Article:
In the 19th century, American theatres provided the stage for a war between high and low culture, the elite and ‘Know-Nothings’ – and Britain and the US. In 1849, events turned bloody.
For 1,500 years, Western Europe ‘forgot’ how to swim, retreating from the water in terror. The return to swimming is a lesser-known triumph of the Enlightenment.
Like a herald of lost Atlantis, Gregor MacGregor arrived in 19th-century London with news of a Central American utopia. Unfortunately, Poyais didn’t exist and its would-be emigrants found only a ‘sinister coast of disillusion’.
The exotic dead animals that appeared in the menageries of Victorian Britain’s grand exhibitions were far from perfect specimens. Stuffed, stitched, painted hybrids – accuracy was not a priority.
Britain’s ownership of the Parthenon Sculptures has caused controversy since they were first brought to London in the early 1800s. Keen to keep the Greeks onside, the debate became highly charged during the Second World War.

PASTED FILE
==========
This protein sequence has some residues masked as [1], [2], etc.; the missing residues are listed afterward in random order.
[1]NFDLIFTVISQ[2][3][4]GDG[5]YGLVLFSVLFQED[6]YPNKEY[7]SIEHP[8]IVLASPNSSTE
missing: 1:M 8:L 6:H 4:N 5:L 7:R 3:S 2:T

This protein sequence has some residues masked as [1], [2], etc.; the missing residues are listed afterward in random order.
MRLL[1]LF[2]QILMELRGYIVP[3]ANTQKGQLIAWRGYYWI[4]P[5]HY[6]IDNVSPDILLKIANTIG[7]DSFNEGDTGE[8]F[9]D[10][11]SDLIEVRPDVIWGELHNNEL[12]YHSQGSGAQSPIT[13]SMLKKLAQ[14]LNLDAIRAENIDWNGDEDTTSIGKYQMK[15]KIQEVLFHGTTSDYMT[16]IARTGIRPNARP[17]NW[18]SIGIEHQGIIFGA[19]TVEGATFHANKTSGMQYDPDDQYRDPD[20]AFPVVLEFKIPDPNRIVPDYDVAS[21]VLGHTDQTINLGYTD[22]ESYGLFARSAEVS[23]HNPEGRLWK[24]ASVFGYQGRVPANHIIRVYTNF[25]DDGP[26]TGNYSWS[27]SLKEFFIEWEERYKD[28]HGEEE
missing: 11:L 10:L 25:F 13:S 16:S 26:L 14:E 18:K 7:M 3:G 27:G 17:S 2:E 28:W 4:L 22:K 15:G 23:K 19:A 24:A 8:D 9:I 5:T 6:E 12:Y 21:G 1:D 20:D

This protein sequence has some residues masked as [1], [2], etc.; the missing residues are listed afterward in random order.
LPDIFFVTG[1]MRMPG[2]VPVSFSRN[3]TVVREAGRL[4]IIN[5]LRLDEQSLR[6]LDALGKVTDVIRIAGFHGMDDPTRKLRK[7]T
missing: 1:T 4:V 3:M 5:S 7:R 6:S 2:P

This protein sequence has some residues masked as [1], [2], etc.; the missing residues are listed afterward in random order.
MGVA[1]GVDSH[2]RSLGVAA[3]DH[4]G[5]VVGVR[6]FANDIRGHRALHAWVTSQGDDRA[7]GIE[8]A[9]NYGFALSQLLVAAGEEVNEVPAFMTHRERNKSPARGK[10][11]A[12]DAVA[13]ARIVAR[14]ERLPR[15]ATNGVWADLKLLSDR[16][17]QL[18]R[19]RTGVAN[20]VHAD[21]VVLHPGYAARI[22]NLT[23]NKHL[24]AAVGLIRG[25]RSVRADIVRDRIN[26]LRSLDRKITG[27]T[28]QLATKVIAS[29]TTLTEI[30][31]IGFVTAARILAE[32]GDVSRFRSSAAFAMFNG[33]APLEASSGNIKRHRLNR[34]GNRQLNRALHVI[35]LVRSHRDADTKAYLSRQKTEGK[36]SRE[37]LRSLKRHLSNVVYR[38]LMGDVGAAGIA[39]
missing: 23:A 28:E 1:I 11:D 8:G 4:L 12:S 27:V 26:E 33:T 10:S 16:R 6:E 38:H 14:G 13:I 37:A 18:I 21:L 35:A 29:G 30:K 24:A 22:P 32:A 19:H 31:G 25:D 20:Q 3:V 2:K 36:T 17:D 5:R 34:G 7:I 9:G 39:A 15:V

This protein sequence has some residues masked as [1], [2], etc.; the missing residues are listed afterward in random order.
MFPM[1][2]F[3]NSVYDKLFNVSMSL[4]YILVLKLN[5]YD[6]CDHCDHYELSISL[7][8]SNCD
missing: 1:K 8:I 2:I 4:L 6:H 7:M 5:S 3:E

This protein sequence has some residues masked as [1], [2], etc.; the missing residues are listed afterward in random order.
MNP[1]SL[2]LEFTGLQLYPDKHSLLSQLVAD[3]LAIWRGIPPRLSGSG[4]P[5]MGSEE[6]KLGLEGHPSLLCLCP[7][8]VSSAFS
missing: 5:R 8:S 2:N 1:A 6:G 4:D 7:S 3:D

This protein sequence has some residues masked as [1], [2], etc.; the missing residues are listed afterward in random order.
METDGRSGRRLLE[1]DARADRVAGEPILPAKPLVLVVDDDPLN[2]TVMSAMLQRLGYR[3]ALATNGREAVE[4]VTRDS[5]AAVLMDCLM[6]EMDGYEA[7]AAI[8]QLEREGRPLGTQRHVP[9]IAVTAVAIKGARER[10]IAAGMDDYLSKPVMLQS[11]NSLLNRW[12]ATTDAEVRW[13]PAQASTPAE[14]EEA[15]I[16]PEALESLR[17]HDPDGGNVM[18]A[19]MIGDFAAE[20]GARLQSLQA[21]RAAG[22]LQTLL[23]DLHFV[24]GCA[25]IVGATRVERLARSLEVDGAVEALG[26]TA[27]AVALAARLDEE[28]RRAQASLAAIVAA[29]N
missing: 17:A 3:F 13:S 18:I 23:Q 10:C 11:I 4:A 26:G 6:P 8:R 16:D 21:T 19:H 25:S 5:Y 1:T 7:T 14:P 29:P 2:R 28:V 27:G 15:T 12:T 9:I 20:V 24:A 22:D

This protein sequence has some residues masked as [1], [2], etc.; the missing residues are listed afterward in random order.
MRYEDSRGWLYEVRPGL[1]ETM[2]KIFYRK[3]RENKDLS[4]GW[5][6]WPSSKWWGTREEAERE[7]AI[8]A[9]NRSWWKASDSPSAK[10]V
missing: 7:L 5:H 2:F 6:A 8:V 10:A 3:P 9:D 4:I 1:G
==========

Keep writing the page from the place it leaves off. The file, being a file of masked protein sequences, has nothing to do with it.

Recep Tayyip Erdoğan’s ruling Justice and Development Party has consolidated its power with relentless construction projects, pursued at the expense of Turkey’s cosmopolitan heritage. The country’s historic football stadiums are among the collateral.
In medieval Ireland divorce, contraception and abortions were readily available. The country’s recent political and cultural changes take it much closer to its pre-modern past.
During the First World War, the deliberate destruction of western Europe's medieval heritage changed how people thought about their nations' pasts. Heritage tourism is one of the war's lesser-known legacies.
With her newspaper, The Lily, Amelia Bloomer changed how American women thought about themselves; with her popularisation of the bloomer, she changed how they dressed. Her progressive thinking remains relevant in her bicentenary year.
While Antony and Cleopatra have been immortalised in history and in popular culture, their offspring have been all but forgotten. Their daughter, Cleopatra Selene, became an important ruler in her own right.